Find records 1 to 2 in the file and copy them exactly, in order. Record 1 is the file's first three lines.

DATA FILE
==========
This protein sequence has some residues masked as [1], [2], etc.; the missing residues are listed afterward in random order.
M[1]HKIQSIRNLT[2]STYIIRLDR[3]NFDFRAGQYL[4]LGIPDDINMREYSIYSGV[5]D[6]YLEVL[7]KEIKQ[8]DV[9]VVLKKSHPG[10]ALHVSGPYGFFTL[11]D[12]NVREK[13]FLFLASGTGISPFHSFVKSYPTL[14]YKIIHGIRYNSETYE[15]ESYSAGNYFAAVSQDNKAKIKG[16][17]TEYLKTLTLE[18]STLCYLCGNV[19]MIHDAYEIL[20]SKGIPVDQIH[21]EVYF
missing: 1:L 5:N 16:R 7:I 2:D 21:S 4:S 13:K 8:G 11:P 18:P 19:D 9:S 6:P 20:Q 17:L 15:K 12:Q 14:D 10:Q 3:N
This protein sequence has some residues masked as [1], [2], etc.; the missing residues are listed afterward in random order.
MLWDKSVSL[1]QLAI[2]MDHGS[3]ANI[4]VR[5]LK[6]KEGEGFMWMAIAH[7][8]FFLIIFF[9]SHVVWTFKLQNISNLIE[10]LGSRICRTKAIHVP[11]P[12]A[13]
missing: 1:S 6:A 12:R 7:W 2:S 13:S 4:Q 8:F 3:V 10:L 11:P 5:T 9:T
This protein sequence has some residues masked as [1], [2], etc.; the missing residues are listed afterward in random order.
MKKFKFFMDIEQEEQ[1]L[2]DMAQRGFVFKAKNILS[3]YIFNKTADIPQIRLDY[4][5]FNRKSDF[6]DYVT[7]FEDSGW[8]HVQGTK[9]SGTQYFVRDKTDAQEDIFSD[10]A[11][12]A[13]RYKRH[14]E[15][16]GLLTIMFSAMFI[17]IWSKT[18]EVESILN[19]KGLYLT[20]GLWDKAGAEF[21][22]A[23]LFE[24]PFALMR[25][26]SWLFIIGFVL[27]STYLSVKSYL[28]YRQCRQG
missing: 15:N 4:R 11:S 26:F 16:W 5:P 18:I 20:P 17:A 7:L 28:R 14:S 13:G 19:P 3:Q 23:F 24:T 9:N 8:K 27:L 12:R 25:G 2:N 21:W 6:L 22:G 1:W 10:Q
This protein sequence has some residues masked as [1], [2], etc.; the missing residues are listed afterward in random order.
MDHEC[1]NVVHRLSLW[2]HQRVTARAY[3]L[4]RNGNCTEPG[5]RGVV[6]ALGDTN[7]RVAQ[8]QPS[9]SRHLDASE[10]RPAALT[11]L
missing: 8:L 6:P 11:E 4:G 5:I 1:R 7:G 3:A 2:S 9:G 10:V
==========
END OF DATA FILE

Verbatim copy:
This protein sequence has some residues masked as [1], [2], etc.; the missing residues are listed afterward in random order.
M[1]HKIQSIRNLT[2]STYIIRLDR[3]NFDFRAGQYL[4]LGIPDDINMREYSIYSGV[5]D[6]YLEVL[7]KEIKQ[8]DV[9]VVLKKSHPG[10]ALHVSGPYGFFTL[11]D[12]NVREK[13]FLFLASGTGISPFHSFVKSYPTL[14]YKIIHGIRYNSETYE[15]ESYSAGNYFAAVSQDNKAKIKG[16][17]TEYLKTLTLE[18]STLCYLCGNV[19]MIHDAYEIL[20]SKGIPVDQIH[21]EVYF
missing: 1:L 5:N 16:R 7:I 2:D 21:S 4:S 13:K 8:G 11:P 18:P 19:D 9:S 6:P 20:Q 17:L 15:K 12:Q 14:D 10:Q 3:N
This protein sequence has some residues masked as [1], [2], etc.; the missing residues are listed afterward in random order.
MLWDKSVSL[1]QLAI[2]MDHGS[3]ANI[4]VR[5]LK[6]KEGEGFMWMAIAH[7][8]FFLIIFF[9]SHVVWTFKLQNISNLIE[10]LGSRICRTKAIHVP[11]P[12]A[13]
missing: 1:S 6:A 12:R 7:W 2:S 13:S 4:Q 8:F 3:V 10:L 11:P 5:T 9:T